DAS WINS POSITION IN KEY TECHNOLOGY CASE
Dow AgroSciences LLC has won its motion for summary judgment in a key patent infringement lawsuit involving its Enlist Weed Control System. The lawsuit, filed in December 2010 by Bayer CropScience SA, alleged that DAS’ herbicide tolerance technology infringed one of its patents. In a recent ruling, a federal district court sided with DAS, determining that its Enlist technology does not infringe Bayer’s patent, and that Bayer’s over-broad interpretation of its patent claims would render them invalid. “The court correctly found that DAS did not infringe Bayer’s intellectual property,” said William Wales, vice president and general counsel for DAS. “DAS remains committed to ensuring our Enlist technology is available for farmers as they struggle with weed control issues.”
MONSANTO OFFERS ROYALTY-FREE ACCESS TO BIOTECHNOLOGY
Monsanto Co. will provide a royalty-free research license to the academic community and other non-profit research institutions to a newly-issued U.S. patent related to the Agrobacterium transformation method. The announcement has the potential to further advance research and development of new technologies in row crops such as soybeans, cotton and canola, as well as specialty crops such as alfalfa, potatoes, tomatoes, and sugar beets. “We hope that access to one of the leading agricultural biotechnologies can further both the enablement and development of key agriculture solutions for farmers and consumers alike,” said Robb Fraley, chief technology officer for Monsanto and also one of the leading scientists behind the discovery.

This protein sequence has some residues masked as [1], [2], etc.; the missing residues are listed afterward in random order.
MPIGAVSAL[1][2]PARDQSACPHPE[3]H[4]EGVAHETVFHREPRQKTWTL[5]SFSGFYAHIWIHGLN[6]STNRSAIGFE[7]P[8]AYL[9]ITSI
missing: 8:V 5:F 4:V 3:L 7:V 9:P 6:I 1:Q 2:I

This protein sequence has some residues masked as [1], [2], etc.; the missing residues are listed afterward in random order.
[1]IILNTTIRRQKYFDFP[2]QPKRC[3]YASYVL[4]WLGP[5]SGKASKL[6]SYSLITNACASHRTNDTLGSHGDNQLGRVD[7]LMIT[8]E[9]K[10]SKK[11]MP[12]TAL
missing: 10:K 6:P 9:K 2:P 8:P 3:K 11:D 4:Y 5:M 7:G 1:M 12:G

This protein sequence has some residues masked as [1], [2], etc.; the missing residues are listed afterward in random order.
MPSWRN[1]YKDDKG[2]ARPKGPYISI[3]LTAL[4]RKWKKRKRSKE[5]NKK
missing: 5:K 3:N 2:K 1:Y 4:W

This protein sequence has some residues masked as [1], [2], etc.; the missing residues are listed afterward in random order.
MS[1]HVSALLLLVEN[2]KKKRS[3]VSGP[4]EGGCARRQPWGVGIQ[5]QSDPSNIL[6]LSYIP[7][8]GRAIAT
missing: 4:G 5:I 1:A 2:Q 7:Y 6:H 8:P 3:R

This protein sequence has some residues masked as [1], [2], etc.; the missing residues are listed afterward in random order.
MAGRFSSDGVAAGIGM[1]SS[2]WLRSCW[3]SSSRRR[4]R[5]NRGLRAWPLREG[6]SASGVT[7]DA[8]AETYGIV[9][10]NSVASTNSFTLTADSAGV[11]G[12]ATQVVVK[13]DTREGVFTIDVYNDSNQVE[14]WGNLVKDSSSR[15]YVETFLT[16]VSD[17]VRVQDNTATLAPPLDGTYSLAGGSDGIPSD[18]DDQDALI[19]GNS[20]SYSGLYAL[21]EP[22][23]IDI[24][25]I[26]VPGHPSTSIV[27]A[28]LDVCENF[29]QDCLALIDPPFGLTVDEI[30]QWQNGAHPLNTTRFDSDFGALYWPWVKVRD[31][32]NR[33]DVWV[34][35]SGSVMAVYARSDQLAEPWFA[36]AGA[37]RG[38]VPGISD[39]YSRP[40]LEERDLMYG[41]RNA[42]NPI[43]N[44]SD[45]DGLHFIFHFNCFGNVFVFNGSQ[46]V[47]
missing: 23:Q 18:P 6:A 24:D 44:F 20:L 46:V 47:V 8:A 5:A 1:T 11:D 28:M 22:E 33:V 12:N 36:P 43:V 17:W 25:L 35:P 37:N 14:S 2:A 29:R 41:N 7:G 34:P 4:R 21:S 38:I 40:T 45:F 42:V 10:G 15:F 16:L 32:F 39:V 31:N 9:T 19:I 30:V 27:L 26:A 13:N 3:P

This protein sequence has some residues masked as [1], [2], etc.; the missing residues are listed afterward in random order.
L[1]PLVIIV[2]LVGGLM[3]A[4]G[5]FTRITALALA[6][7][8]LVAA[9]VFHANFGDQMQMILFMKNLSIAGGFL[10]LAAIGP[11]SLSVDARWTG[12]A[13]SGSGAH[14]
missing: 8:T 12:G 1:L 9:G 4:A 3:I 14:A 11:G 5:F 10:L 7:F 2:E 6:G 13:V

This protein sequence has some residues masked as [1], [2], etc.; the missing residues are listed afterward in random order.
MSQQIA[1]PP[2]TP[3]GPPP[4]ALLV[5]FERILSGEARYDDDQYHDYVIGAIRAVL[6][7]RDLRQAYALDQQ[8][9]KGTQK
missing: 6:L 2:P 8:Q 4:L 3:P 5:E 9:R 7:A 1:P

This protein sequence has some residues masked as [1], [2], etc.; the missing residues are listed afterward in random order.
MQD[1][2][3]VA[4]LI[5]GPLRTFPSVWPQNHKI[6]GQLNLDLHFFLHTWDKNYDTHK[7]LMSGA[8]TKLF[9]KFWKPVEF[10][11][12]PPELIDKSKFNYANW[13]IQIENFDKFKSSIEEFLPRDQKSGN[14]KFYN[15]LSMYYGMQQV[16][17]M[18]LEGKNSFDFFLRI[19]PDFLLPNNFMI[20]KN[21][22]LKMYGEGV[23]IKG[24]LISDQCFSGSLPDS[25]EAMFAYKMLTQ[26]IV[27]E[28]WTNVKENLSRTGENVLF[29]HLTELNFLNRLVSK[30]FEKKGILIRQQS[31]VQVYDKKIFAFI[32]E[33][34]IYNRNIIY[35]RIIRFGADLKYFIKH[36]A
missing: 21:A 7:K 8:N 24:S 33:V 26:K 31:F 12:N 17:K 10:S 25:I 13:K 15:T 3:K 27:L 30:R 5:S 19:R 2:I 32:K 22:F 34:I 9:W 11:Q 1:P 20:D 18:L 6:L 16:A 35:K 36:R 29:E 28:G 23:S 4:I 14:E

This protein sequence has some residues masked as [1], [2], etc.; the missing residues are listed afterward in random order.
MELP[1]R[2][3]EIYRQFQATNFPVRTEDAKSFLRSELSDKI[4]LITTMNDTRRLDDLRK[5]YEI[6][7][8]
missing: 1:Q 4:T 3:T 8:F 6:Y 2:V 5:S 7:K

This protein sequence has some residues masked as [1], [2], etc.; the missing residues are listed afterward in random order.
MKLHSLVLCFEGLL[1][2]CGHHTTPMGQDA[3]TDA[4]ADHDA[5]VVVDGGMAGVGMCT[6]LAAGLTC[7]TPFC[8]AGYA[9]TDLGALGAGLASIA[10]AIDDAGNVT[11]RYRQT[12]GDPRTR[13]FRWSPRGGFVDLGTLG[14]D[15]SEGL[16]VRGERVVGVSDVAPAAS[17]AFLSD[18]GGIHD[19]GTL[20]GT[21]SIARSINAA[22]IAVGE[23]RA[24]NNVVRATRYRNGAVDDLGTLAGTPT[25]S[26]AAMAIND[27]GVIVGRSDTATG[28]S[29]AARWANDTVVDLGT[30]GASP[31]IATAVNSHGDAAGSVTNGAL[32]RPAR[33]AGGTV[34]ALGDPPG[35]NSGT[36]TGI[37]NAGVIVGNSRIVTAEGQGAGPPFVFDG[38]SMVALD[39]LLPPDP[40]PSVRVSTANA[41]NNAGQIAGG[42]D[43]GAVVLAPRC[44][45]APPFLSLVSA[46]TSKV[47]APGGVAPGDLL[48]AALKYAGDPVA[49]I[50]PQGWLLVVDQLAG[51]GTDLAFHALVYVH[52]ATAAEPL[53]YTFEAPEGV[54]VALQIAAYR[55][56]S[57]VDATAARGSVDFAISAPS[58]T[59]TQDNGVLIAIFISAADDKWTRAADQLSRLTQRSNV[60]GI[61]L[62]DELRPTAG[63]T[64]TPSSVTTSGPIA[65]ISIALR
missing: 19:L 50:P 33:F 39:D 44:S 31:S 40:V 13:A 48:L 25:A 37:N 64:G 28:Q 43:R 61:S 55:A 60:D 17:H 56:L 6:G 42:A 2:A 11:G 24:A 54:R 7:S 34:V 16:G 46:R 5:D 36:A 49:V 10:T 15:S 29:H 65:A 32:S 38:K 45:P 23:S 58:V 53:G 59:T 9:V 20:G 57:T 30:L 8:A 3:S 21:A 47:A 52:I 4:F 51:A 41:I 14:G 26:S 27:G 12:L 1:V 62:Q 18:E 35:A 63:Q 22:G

SYNGENTA AND RUSSIA SIGN LETTER OF INTENT
Syngenta, in conjunction with the Governor of Krasnodarskiy Krai, Russia, has signed a letter of intent to invest up to $85 million in the construction of a hybrid seed and crop protection production facility. “Technology will play a key role in realizing Russia’s ambition to intensify its agriculture sustainably. This also represents a significant economic opportunity for Russian farmers. It is therefore vital that they have access to high-quality crop protection products and hybrid seed,” says John Atkin, chief operating officer of Syngenta. Subject to obtaining the necessary local permits and approvals, Syngenta expects to commence production of hybrid seed in 2015 and of crop protection products in 2016.
BASF TO ACQUIRE BECKER UNDERWOOD
BASF plans to acquire Iowa-based Becker Underwood for US$1.02 billion. Becker Underwood is a global provider of technologies for biological seed treatment and seed treatment colors and polymers, as well as products in the areas of biological crop protection, turf and horticulture, animal nutrition and landscape colorants and coatings. Becker Underwood has 10 production sites worldwide and 479 employees. As part of the acquisition, BASF’s Crop Protection division will create a strategic global business unit called Functional Crop Care. The unit will merge BASF’s existing research, development and marketing activities in the areas of seed treatment, biological crop protection and plant health, as well as water and resource management, with those of Becker Underwood. The purchase is subject to approval by the responsible authorities.